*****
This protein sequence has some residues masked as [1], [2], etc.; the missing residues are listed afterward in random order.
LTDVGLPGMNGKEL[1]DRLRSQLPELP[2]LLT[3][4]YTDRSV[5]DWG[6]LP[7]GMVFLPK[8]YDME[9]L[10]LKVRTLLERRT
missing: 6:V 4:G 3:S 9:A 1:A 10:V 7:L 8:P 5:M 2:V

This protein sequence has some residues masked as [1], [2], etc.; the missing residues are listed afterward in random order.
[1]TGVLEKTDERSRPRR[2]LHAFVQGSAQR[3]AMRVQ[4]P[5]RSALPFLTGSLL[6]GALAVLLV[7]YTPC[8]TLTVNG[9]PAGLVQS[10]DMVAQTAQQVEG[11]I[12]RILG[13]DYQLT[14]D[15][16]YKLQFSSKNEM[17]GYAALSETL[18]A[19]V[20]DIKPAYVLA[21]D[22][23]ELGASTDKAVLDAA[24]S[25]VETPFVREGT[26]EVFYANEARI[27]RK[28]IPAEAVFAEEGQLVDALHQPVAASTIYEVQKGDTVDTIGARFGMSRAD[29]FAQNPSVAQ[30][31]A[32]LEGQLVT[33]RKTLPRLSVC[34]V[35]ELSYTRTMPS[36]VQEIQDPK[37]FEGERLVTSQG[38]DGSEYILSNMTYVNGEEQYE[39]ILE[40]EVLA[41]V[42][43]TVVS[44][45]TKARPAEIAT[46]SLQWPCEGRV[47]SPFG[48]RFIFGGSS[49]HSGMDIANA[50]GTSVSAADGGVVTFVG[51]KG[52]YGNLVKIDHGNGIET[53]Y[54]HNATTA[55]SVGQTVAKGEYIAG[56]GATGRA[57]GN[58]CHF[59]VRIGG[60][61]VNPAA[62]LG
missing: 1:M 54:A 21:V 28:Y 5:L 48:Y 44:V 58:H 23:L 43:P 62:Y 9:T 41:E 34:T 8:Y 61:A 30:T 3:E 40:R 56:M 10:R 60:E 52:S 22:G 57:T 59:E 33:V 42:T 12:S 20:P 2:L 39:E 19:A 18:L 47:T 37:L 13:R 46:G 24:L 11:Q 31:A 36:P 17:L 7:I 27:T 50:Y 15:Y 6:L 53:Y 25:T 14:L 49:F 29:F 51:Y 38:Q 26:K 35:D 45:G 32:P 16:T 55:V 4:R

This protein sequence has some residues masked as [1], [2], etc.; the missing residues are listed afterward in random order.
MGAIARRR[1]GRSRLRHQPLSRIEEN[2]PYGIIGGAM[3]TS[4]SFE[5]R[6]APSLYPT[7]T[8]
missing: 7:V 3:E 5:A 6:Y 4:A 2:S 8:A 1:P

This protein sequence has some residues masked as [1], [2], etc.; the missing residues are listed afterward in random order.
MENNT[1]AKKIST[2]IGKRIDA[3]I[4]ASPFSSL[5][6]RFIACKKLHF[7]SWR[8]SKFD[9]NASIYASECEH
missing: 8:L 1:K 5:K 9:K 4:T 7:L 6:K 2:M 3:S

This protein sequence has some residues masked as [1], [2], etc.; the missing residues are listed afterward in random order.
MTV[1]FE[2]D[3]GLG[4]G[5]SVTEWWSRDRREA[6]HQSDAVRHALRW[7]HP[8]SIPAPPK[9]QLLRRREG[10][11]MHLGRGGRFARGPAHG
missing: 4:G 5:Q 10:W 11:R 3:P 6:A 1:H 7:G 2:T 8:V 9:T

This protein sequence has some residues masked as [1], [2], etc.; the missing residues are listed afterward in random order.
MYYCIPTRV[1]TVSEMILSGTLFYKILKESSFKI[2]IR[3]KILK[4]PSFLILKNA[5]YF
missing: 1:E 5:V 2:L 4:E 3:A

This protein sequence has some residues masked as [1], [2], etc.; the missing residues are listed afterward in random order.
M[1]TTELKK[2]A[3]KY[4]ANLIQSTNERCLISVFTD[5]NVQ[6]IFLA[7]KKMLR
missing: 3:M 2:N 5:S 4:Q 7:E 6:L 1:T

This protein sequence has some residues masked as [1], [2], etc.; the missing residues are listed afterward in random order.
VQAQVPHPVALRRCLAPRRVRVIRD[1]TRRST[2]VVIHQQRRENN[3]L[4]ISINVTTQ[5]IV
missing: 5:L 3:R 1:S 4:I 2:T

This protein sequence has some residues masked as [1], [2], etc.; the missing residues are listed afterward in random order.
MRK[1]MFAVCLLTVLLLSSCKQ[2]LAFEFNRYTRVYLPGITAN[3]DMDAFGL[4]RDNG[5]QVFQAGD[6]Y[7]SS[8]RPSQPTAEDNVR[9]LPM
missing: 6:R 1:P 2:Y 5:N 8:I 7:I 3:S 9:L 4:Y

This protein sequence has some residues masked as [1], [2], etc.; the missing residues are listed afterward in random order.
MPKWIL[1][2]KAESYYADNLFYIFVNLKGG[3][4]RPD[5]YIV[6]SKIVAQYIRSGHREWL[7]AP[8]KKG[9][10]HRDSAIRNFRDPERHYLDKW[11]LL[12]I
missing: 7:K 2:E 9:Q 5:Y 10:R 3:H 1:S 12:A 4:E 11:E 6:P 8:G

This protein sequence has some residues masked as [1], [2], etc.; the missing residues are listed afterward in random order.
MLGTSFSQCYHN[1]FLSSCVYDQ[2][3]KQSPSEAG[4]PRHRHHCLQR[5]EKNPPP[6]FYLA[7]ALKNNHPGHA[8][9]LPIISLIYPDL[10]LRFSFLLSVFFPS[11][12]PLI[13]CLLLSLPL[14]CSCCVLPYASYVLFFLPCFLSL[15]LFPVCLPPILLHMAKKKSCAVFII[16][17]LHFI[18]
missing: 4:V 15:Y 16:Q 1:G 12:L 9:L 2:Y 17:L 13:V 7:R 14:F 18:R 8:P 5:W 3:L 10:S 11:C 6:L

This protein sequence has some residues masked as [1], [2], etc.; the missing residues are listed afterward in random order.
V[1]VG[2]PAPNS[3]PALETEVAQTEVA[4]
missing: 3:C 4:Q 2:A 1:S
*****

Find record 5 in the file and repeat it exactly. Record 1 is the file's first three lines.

This protein sequence has some residues masked as [1], [2], etc.; the missing residues are listed afterward in random order.
MTV[1]FE[2]D[3]GLG[4]G[5]SVTEWWSRDRREA[6]HQSDAVRHALRW[7]HP[8]SIPAPPK[9]QLLRRREG[10][11]MHLGRGGRFARGPAHG
missing: 4:G 5:Q 10:W 11:R 3:P 6:A 1:H 7:G 2:T 8:V 9:T